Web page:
Recently I published my first course on the Pluralsight called Developer to Manager. As you can imagine I am quite excited by this as I have been a customer and fan of their training library for about 3 years, so being able to get involved was great.
I have had a lot of people ask me about the my experience of becoming a Pluralsight author, so I thought I would write a post explaining the process I have been through. Hopefully if you have heard of Pluralsight, you will find this interesting, but also if you are a new Pluralsight author, I hope you come across this post and it helps you ease into the role.
The Audition Process
I first started talking to Pluralsight towards the end of June 2014. After a few email exchanges I had a short phone interview with a content acquisition editor (Jodi). After this discussion I moved into the audition process. If I am honest, this was quite daunting as I have never done anything like this before, so not only was I coming at this new, I was also going to be heavily scrutinised.
The audition process is fairly straight forward. You have to produce a 10 minute video using the Pluralsight presentation template. The audition video has to have a beginning, middle, and end and tell a complete story. Preferably the audition should have a live coding demo too.
Once they had set me up with the the relevant templates and offered me some advice, I sat down to read the authors guide and started planning my video.
I had a false start initially. I started with one subject, but realised pretty soon that I wouldn’t be able to tell a complete story in 10 minutes. For the audition they were pretty strict on the 10 minute limit. After I realised this, I picked another subject. This time I settled on demonstrating Password Based Key Derivation Functions in .NET. It took me about a week to put the slides together. I also wrote a script as I am not one of these people that can just make it up as I go along. I needed the script in-front of me, so I used the powerpoint notes field to hold the script.
The audition took me a couple of weeks to prepare and submit. I had to wait about a week for feedback on the course. When I got the feedback, I was asked to make some tweaks to the course which resulted in a small part of it being re-recorded. I submitted the final version and waited. About a week later I received the news that I had been accepted as a Pluralsight Author. Once I had been given the news I signed the author agreement and was then asked to prepare a submission for my first course.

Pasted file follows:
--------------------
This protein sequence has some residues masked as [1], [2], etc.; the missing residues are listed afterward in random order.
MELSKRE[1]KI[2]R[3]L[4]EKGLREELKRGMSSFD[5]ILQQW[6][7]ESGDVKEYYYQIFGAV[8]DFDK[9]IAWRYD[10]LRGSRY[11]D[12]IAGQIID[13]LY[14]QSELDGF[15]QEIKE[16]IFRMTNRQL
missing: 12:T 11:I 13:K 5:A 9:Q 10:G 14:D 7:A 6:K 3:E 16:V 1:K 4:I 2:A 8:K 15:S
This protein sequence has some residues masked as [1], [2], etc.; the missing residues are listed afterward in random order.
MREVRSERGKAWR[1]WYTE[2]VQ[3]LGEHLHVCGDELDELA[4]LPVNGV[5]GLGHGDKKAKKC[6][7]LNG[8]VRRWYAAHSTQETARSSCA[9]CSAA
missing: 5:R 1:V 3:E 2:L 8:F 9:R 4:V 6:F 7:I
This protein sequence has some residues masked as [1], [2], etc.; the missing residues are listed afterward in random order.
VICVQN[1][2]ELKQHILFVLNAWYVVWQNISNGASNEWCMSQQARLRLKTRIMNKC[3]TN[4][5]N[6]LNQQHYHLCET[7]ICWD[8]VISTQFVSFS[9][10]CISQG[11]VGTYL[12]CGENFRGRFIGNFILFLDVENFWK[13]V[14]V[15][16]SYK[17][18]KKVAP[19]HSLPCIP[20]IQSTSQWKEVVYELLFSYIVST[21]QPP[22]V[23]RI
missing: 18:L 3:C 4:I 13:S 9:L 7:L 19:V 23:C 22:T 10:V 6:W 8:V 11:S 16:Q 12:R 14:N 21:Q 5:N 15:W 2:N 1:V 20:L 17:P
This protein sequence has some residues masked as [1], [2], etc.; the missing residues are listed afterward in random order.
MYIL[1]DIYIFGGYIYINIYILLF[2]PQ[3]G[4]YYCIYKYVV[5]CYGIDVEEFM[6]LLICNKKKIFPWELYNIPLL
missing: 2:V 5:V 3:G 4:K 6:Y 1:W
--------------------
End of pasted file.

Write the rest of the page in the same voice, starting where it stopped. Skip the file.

When producing the audition video, you are not judged on audio quality as they don’t expect you to have a high quality microphone until you are officially signed, but I decided to buy a mic anyway, got the Samson C01U Recording and Podcasting Microphone.
This is a reasonably priced microphone and the quality is very good for the price. The pack I got came with the condenser mic, desk stand and shock mount. I also purchased a separate pop shield which help to reduce wind splutters against the mic.
For producing the course Pluralsight recommends using Camtasia. Camtasia is a screen recording and video editing package. It is easy to use and powerful. It didn’t take long to learn how to use it. I am using the PC version of Camtasia, but it is also available for the Apple Mac.
My First Course
For my first course I decided to do a careers based course based off an article I wrote on this blog earlier in the year. The article was called “Transition from a developer to a manager“. This has been one of the most read articles on this blog, so there was definitely interest in the subject. I submitted the course proposal which split the course down into modules and had a conference call with my new editor (Beth) and a Content VP (Geoffrey). They agreed that it was a good idea for a course, so once I signed a statement of works contract for that course I got started.
When you develop your first course, Pluralsight likes you to take it reasonably slow. First of all I had to produce a production sample with my new recording equipment so they can check the sound and video quality. Once I had passed that, I started preparing and recording my first module. When I had finished the module, I had to complete the XML meta data that is required, plus write the module assessment questions. I then submitted this completed module to my editor.
I was asked not to proceed any further until I had received feedback. This took just over a week. Luckily the feedback I received was very good. I had to do a few minor tweaks, but nothing that required re-recording, so the tweaks only took about half an hour. Once I had submitted the changes, I started work on the next module.
All in all it took me about 2.5 months to write and record the course. Once the finished course has been submitted, you go through a final QA check and then the course is put into the release queue. From the course being submitted to going live tool about 3 weeks. The course was finally released on November 28th. It was a great feeling to see the course finally live. Pluralsight offers its authors an analytics dashboard so that you can see how your course is doing compared to other courses. This is a very useful tool. The dashboard also tells you your estimated royalties, so you can see how the course is performing financially.
The Developer to Manager course is currently performing very well. It has even made it into the top 100 popular courses which is great considering it is not a coding course.
Overall I have found working with Pluralsight a very positive experience. They really are a great company to work with. Everyone there works hard to help the authors deliver content and they are very supportive if you get stuck. I have already started work on my 2nd course which I am aiming to have completed by the end of January. I will post more details on that course soon.